Fish farm proximity to boat routes queried

PENNY WARDLE
Last updated 16:00 19/09/2012

Relevant offers

The distance between proposed new salmon farms and the Cook Strait ferry route is far less than Marine New Zealand guidelines require, boating club representatives said in Blenheim yesterday.

Lawyer Sue Grey said navigation experts agreed the distance between proposed farm cages and the ferry route was about 300 to 400 metres.

The Guidelines for Aquaculture Management Areas and Marine Farms recommended a 1000 metre separation, measured from outside anchoring points, she said.

Ms Grey was addressing the Environmental Protection Authority hearing to consider an application by New Zealand King Salmon to build nine new farms in the Marlborough Sounds.

She represents the Pelorus Boating Club based in Havelock, the Royal Portage Bay Boating Club based at Portage and the Mana Cruising Club based in Wellington, which have a combined membership of 1580 boats worth up to $120m, and own 79 moorings in the Sounds.

King Salmon witnesses failed to consider recreational boat routes in the heavy traffic areas of Queen Charlotte Sound and Tory Channel, she said.

Pelorus Boating Club commodore Michael Connolly said most boaties in Tory Channel would travel inshore from the track taken by ferries.

If one of the five farms proposed in the Waitata Reach of Pelorus Sound was to break away from its moorings, a tow-boat would take 2 hours to get from Havelock, Mr Connolly said.

Commissioner Mark Farnsworth asked why it would be hard to educate skippers about the location of new farms. Mr Farnsworth is a member of the board of inquiry which will decide whether King Salmon can build its proposed farms and if so, what conditions are required.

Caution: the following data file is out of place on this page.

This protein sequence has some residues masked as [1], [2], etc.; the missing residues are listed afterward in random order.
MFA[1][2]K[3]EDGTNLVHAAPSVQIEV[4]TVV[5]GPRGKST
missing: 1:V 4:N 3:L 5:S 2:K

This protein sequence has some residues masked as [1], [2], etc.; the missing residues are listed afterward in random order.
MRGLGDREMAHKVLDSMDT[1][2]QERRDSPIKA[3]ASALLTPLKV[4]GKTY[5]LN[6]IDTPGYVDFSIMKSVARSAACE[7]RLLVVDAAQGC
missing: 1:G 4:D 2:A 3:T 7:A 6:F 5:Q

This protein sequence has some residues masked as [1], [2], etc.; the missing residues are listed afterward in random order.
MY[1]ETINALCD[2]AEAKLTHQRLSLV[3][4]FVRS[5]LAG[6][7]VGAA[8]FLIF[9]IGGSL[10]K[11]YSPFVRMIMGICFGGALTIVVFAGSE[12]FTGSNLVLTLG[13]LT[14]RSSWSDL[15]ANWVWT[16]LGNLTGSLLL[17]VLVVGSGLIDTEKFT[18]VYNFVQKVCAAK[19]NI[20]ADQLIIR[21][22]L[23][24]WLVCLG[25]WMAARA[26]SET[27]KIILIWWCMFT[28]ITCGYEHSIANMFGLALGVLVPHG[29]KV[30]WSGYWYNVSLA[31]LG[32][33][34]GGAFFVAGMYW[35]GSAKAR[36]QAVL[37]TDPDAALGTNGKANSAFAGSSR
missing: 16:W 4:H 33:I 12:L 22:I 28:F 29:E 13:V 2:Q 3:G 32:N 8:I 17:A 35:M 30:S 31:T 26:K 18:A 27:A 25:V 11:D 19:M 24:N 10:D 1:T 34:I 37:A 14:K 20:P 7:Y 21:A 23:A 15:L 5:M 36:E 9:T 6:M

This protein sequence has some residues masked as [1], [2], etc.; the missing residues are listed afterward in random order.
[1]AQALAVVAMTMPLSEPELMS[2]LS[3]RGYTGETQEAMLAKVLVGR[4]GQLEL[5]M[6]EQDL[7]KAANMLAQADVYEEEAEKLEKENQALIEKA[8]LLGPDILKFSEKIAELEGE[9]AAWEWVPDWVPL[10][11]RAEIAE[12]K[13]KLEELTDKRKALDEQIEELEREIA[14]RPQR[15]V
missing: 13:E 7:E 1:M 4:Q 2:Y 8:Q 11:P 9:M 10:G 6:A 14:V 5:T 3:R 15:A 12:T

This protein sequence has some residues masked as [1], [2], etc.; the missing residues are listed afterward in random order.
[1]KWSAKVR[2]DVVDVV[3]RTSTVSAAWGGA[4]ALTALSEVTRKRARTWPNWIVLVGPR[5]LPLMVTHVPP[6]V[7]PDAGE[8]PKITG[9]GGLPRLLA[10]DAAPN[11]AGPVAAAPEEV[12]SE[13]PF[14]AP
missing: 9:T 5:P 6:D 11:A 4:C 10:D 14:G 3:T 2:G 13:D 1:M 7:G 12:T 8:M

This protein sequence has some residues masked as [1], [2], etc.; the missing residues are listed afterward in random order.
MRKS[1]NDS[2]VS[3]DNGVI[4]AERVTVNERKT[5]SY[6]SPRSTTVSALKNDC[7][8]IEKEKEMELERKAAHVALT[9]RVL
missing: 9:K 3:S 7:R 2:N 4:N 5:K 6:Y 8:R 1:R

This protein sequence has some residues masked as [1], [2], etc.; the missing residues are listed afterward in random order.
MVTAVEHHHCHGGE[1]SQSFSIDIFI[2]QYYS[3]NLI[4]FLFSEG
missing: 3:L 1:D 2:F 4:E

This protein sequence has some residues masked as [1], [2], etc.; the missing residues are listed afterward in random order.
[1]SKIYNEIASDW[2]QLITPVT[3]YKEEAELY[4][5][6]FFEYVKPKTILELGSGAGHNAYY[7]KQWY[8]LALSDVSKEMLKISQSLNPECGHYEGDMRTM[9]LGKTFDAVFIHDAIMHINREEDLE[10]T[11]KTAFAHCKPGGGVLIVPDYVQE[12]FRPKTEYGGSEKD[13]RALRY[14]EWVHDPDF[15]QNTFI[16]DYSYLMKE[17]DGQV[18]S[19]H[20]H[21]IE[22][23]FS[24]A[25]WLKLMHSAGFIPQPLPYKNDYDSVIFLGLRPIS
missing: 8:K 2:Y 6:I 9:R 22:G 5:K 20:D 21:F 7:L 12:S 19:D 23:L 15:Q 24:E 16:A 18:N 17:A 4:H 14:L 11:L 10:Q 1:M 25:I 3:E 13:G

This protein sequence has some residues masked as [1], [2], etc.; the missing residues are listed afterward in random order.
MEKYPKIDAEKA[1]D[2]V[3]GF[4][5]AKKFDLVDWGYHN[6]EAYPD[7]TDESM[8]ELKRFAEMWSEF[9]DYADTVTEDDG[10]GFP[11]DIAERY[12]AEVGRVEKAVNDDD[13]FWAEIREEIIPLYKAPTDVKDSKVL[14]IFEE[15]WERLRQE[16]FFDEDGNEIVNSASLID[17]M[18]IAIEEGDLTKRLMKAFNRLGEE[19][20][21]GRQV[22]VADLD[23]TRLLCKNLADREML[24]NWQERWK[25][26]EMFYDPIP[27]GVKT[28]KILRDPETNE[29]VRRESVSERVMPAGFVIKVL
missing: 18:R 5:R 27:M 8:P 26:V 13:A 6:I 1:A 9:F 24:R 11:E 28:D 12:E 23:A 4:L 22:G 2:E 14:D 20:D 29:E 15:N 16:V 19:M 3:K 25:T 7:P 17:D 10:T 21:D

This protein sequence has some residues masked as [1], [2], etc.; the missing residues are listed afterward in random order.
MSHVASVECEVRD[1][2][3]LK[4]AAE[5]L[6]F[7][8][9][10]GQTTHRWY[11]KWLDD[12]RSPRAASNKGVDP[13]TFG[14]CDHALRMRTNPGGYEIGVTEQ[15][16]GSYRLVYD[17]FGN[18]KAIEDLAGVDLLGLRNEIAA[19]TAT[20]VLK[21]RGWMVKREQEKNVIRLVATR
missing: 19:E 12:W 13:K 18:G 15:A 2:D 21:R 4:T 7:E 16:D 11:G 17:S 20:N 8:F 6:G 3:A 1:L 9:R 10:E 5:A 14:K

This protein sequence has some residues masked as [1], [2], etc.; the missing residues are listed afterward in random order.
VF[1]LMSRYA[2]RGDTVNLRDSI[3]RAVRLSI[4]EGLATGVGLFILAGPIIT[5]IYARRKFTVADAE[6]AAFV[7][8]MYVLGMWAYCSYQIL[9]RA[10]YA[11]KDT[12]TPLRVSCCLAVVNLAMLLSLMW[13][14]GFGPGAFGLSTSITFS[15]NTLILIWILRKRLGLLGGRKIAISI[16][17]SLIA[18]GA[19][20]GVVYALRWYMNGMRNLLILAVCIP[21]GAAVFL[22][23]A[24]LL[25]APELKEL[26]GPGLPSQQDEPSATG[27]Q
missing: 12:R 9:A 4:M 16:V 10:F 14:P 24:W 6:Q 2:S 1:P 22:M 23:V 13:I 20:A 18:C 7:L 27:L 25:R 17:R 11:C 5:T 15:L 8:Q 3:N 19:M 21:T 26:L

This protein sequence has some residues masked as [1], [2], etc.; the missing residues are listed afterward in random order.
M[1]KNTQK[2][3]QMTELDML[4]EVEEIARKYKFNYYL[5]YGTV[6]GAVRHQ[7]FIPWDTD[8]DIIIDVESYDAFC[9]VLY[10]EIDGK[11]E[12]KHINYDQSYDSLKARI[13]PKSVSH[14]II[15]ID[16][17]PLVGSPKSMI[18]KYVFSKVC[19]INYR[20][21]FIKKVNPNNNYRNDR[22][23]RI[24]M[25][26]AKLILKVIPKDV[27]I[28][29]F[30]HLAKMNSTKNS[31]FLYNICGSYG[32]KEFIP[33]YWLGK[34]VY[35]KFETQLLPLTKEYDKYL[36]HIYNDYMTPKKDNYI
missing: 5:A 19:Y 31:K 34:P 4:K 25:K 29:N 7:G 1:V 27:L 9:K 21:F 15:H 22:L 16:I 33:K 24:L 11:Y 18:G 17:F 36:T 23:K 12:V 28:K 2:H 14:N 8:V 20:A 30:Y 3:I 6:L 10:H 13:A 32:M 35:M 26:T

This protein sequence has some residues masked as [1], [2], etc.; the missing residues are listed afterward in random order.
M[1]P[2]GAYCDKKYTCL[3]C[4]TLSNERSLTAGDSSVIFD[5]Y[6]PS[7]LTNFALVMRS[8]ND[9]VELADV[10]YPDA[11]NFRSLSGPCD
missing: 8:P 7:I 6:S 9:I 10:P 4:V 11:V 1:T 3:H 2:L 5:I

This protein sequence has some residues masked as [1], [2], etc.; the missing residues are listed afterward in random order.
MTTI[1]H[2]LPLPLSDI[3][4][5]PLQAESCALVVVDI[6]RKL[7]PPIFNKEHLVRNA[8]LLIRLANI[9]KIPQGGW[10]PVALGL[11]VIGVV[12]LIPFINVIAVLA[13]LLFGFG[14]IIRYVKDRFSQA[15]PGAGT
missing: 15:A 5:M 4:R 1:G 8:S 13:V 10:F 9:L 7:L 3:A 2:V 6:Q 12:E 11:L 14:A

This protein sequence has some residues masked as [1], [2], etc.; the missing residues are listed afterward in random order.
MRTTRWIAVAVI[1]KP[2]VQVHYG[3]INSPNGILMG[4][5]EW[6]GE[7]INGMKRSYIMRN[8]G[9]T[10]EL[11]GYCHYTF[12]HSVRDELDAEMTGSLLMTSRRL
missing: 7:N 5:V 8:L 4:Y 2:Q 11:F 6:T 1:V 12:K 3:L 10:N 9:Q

Mr Connolly said someone who bought a truck needed a licence to drive it but anyone could buy a boat then drive it in Waitata Reach.

"The training is . . . challenging," he said.

Questioned by Mr Farnsworth, Mr Connolly said he believed the Marlborough District Council had reviewed its district plans and decided it would continue to enforce an aquaculture-free zone in the Sounds.

"So it's not a review then," Mr Farnsworth said.

It was possible to review a plan and keep something as it was, Mr Connolly said.

 

MAIN CONCERNS

Boating club members' main concerns about salmon farm expansion include:

Undermining the value of club moorings

Navigational hazards caused by proximity to busy navigational routes

Lighting, noise, smell and visual pollution

Disruption to blue cod and scallop fisheries

Lost fishing access

Reduced confidence in the Marlborough Sounds Resource Management Plan

Ad Feedback

- The Marlborough Express

Comments

Special offers
Opinion poll

Is the region better served by having multiple events over one weekend or spread out throughout the year?

Multiple events

Spread out over year

Vote Result

Related story: (See story)

Featured Promotions

Sponsored Content